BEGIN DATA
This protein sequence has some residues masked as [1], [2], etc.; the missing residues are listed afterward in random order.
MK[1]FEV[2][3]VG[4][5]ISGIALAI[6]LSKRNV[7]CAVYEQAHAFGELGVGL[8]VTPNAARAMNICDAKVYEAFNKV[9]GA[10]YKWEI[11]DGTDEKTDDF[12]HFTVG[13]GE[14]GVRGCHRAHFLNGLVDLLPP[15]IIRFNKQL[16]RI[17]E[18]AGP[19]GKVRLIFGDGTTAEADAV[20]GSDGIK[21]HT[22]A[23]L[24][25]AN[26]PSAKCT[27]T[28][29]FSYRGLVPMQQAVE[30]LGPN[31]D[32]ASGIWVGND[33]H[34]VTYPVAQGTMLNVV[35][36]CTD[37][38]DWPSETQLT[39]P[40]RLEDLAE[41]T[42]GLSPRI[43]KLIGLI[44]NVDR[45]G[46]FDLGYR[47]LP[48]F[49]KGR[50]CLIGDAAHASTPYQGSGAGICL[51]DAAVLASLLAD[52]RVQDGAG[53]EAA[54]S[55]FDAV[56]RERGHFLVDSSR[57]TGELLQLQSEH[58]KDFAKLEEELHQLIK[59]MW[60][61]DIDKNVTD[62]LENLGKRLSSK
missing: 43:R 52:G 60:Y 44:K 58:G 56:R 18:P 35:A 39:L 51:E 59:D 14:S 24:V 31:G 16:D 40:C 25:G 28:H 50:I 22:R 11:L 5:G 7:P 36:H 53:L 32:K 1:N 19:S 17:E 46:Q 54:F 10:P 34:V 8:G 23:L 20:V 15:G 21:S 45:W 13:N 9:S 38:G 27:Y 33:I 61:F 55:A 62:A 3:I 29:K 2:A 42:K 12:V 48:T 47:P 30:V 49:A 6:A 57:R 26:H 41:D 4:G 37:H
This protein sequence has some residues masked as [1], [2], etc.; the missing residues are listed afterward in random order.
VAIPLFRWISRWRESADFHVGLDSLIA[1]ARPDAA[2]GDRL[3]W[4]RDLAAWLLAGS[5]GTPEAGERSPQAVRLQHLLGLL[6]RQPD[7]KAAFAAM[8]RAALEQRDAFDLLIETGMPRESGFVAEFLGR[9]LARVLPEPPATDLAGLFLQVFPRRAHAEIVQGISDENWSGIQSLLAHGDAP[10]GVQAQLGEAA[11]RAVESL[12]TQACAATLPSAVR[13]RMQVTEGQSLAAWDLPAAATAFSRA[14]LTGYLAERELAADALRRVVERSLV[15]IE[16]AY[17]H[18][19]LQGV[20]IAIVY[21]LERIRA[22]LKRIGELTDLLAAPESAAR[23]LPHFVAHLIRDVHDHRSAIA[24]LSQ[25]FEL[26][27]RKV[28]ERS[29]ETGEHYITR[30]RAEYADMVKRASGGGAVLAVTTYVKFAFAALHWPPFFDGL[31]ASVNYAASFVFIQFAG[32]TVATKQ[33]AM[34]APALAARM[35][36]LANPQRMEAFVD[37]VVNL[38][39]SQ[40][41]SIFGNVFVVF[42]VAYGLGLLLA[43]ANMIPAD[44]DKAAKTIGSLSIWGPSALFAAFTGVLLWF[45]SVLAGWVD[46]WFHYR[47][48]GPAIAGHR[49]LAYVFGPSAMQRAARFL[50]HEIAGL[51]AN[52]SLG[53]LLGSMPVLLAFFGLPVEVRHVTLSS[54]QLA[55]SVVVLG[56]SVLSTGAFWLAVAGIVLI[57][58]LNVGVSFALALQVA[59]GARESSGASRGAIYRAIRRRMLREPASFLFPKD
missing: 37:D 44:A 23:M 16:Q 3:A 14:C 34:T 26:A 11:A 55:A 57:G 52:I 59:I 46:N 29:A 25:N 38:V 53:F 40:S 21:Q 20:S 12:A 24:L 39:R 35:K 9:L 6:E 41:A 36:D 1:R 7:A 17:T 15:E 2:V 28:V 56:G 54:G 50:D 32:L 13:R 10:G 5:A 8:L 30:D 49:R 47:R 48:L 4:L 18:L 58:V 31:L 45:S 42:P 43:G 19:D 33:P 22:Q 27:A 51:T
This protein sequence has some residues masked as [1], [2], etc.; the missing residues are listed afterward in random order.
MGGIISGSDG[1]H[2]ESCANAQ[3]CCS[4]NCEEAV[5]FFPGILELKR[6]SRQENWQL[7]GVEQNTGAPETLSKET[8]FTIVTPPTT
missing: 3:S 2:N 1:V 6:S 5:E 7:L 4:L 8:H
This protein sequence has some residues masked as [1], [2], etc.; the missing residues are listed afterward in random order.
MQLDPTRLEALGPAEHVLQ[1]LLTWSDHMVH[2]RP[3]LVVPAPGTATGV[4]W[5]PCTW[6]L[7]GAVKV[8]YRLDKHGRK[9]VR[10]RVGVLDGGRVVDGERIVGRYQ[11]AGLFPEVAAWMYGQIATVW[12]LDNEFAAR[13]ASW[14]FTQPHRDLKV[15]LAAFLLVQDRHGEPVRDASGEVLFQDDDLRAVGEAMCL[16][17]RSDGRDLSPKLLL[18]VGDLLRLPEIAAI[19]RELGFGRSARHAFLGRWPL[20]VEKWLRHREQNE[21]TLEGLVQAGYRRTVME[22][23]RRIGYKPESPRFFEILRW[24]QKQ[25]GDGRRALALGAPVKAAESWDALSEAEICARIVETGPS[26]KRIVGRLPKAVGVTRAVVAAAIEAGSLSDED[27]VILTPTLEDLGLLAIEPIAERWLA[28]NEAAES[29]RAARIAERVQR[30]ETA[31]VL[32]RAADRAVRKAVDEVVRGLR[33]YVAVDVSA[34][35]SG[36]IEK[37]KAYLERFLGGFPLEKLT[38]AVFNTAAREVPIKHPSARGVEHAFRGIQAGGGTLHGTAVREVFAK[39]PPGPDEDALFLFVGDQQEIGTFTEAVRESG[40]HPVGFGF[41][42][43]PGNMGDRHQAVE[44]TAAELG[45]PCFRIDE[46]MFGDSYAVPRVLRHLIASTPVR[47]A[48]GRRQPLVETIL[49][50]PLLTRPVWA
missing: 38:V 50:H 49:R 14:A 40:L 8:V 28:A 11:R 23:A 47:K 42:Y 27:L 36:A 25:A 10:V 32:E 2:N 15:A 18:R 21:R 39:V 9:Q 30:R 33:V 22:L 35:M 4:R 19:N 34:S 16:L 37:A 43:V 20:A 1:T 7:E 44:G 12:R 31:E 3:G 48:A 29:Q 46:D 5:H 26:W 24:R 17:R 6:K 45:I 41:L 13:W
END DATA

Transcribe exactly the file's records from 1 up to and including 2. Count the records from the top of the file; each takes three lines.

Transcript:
This protein sequence has some residues masked as [1], [2], etc.; the missing residues are listed afterward in random order.
MK[1]FEV[2][3]VG[4][5]ISGIALAI[6]LSKRNV[7]CAVYEQAHAFGELGVGL[8]VTPNAARAMNICDAKVYEAFNKV[9]GA[10]YKWEI[11]DGTDEKTDDF[12]HFTVG[13]GE[14]GVRGCHRAHFLNGLVDLLPP[15]IIRFNKQL[16]RI[17]E[18]AGP[19]GKVRLIFGDGTTAEADAV[20]GSDGIK[21]HT[22]A[23]L[24][25]AN[26]PSAKCT[27]T[28][29]FSYRGLVPMQQAVE[30]LGPN[31]D[32]ASGIWVGND[33]H[34]VTYPVAQGTMLNVV[35][36]CTD[37][38]DWPSETQLT[39]P[40]RLEDLAE[41]T[42]GLSPRI[43]KLIGLI[44]NVDR[45]G[46]FDLGYR[47]LP[48]F[49]KGR[50]CLIGDAAHASTPYQGSGAGICL[51]DAAVLASLLAD[52]RVQDGAG[53]EAA[54]S[55]FDAV[56]RERGHFLVDSSR[57]TGELLQLQSEH[58]KDFAKLEEELHQLIK[59]MW[60][61]DIDKNVTD[62]LENLGKRLSSK
missing: 43:R 52:G 60:Y 44:K 58:G 56:R 18:P 35:A 39:L 51:E 59:D 14:S 24:V 31:G 16:D 40:C 25:G 28:H 50:I 22:R 11:L 5:G 7:P 36:H 53:L 32:K 1:N 19:S 17:E 46:Q 54:F 10:P 34:V 8:G 23:L 20:V 15:G 21:S 45:W 13:N 9:S 38:G 27:Y 33:I 61:F 55:A 62:A 3:I 29:K 2:A 42:K 12:V 48:T 47:P 30:V 49:A 6:A 57:R 26:H 41:D 4:G 37:H
This protein sequence has some residues masked as [1], [2], etc.; the missing residues are listed afterward in random order.
VAIPLFRWISRWRESADFHVGLDSLIA[1]ARPDAA[2]GDRL[3]W[4]RDLAAWLLAGS[5]GTPEAGERSPQAVRLQHLLGLL[6]RQPD[7]KAAFAAM[8]RAALEQRDAFDLLIETGMPRESGFVAEFLGR[9]LARVLPEPPATDLAGLFLQVFPRRAHAEIVQGISDENWSGIQSLLAHGDAP[10]GVQAQLGEAA[11]RAVESL[12]TQACAATLPSAVR[13]RMQVTEGQSLAAWDLPAAATAFSRA[14]LTGYLAERELAADALRRVVERSLV[15]IE[16]AY[17]H[18][19]LQGV[20]IAIVY[21]LERIRA[22]LKRIGELTDLLAAPESAAR[23]LPHFVAHLIRDVHDHRSAIA[24]LSQ[25]FEL[26][27]RKV[28]ERS[29]ETGEHYITR[30]RAEYADMVKRASGGGAVLAVTTYVKFAFAALHWPPFFDGL[31]ASVNYAASFVFIQFAG[32]TVATKQ[33]AM[34]APALAARM[35][36]LANPQRMEAFVD[37]VVNL[38][39]SQ[40][41]SIFGNVFVVF[42]VAYGLGLLLA[43]ANMIPAD[44]DKAAKTIGSLSIWGPSALFAAFTGVLLWF[45]SVLAGWVD[46]WFHYR[47][48]GPAIAGHR[49]LAYVFGPSAMQRAARFL[50]HEIAGL[51]AN[52]SLG[53]LLGSMPVLLAFFGLPVEVRHVTLSS[54]QLA[55]SVVVLG[56]SVLSTGAFWLAVAGIVLI[57][58]LNVGVSFALALQVA[59]GARESSGASRGAIYRAIRRRMLREPASFLFPKD
missing: 37:D 44:A 23:M 16:Q 3:A 14:C 34:T 26:A 11:A 55:A 57:G 52:I 59:I 46:N 29:A 25:N 38:V 53:F 40:S 21:Q 20:S 12:A 24:L 39:R 35:K 9:L 6:E 41:A 36:D 1:R 7:A 17:T 15:E 2:V 28:V 56:G 54:G 50:D 32:L 13:R 10:G 5:A 8:L 30:D 49:R 47:R 48:L 4:L 18:L 58:V 31:L 45:S 42:P 43:G 19:D 33:P 22:Q 27:A 51:T